Bryce Canyon National Park, Utah

◊ 4.13.2017 ◊ Bryce Canyon NP, UT

Hoodoos! A funny word yes, but also the scientific term for the unique rock formations in Bryce Canyon. Hoodoos typically form in areas where a thick layer of a relatively soft rock is covered by a thin layer of hard rock. Over time, cracks in the resistant layer allow the much softer rock beneath to be eroded and washed away. Hoodoos form where a small cap of the resistant layer remains, and protects a cone of the underlying softer layer from erosion. Hoodoos in Bryce are formed mainly from frost wedging, as they experience over 200 freeze/thaw cycles each year being at 8000 ft elevation.


Bryce is not the largest National Park canyon in the Utah region, but its scenery is definitely one of a kind. Only a two-hour drive north-east from Zion through open sparsely populated country.

Upon arrival the landscape had the same feel as the Grand Canyon, a beautiful forest not providing any sign that in the short distance a magnificent canyon would emerge.  We stopped in at the Visitor center first, as usual, to get a map and learn about where we had just arrived. As there is no climbing in the area due to the rock composition, a big hike was the obvious choice. We chose to hike the Queens Garden trail to the Peekaboo Loop trail. This trail would take us down into the canyon, through forests of Hoodoos, across a dry washout, and back up the other side: an absolutely stunning hike. It is far too difficult for me to put into words what we saw, so please go look at some more of the pictures uploaded to our Flickr account.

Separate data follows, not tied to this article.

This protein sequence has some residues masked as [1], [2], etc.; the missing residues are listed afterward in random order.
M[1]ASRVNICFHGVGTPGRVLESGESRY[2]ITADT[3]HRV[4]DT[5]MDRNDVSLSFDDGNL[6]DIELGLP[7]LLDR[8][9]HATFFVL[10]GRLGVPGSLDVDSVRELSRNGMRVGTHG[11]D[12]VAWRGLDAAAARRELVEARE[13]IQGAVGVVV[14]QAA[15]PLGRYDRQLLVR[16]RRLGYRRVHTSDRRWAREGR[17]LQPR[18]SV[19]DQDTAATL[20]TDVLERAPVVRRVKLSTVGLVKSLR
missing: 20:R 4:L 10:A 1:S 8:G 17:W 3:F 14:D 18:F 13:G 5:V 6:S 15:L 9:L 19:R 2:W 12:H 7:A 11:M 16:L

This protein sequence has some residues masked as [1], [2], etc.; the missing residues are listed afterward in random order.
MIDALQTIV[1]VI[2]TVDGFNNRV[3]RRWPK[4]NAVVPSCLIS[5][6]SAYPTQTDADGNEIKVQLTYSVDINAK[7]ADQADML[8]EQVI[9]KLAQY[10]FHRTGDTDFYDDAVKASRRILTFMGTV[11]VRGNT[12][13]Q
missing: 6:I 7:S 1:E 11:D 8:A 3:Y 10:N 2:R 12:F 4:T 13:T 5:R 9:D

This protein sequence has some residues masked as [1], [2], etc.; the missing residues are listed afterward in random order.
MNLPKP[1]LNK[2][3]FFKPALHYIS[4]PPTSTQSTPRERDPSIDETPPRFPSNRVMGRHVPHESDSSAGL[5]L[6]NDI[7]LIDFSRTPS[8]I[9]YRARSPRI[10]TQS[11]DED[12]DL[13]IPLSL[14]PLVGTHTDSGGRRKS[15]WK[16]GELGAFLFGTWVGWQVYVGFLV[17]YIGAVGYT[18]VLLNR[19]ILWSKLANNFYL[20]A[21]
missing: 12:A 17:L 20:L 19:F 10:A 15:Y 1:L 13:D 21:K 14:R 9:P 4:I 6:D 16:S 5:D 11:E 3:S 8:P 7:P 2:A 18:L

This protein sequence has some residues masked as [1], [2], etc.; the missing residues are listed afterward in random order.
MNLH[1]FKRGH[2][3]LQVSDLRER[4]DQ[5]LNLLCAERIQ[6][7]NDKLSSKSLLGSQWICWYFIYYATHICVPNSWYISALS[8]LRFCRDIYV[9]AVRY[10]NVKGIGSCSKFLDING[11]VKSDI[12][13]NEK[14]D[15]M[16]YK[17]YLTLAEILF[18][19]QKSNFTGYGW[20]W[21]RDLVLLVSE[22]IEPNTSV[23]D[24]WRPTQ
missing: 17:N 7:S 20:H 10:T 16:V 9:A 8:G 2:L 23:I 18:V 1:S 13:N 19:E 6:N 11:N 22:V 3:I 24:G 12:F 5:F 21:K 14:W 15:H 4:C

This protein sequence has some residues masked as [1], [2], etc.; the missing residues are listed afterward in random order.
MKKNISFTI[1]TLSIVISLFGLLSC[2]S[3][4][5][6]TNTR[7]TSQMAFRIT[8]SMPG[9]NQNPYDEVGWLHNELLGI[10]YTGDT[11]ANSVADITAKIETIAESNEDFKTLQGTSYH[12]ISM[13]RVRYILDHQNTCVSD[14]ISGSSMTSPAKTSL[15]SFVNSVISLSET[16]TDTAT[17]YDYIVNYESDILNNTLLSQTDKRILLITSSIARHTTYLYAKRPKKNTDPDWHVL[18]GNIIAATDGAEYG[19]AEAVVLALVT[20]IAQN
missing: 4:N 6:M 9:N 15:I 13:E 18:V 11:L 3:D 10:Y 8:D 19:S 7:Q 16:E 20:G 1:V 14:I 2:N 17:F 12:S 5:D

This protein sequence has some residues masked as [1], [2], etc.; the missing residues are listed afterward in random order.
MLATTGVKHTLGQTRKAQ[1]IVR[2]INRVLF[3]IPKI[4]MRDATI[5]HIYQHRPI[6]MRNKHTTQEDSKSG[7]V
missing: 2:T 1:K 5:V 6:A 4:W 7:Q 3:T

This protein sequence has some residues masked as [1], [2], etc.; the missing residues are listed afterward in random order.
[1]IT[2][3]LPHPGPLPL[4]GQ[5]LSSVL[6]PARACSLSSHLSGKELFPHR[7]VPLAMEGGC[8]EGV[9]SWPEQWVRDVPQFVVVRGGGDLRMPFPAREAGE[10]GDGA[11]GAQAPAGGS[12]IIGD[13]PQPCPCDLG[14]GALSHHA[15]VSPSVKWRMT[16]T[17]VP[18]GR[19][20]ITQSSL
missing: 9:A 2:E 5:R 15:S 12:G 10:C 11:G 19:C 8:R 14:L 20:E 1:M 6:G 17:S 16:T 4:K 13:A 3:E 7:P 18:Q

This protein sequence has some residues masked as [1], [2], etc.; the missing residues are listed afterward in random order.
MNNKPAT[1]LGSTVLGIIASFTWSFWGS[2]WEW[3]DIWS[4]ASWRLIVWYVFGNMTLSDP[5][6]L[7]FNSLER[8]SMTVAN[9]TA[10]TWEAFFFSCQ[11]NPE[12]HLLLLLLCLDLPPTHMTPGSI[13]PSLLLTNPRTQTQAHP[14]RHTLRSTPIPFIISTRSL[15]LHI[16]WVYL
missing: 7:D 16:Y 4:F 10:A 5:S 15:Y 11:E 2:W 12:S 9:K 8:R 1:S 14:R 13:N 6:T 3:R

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Finding exceptional free camping locations here in Utah was easy as always. With so much open public lands, you are never far from somewhere to set up camp. Just on the borders of Bryce NP is the Dixie National Forest, with well-maintained and used forest roads.


An additional benefit for us was getting to discover new wildlife in the region. Pronghorn antelope ruled the forest and prairie dogs scurried in the grassy field. It was awesome to see the antelope up close. They are the fastest land animal in North America, being able to maintain a running speed of 55 mph for nearly a km. Utah has also given us a whole new variety of interesting lizards. The little guy below has to be one of our favorites; a short-horned lizard.

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For our second day we hopped on our mountain bikes and rode a scenic 18 mile round trip through forest and prairies, from our campsite to Tropic reservoir.

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Next stop…. Capital Reef National Park!!


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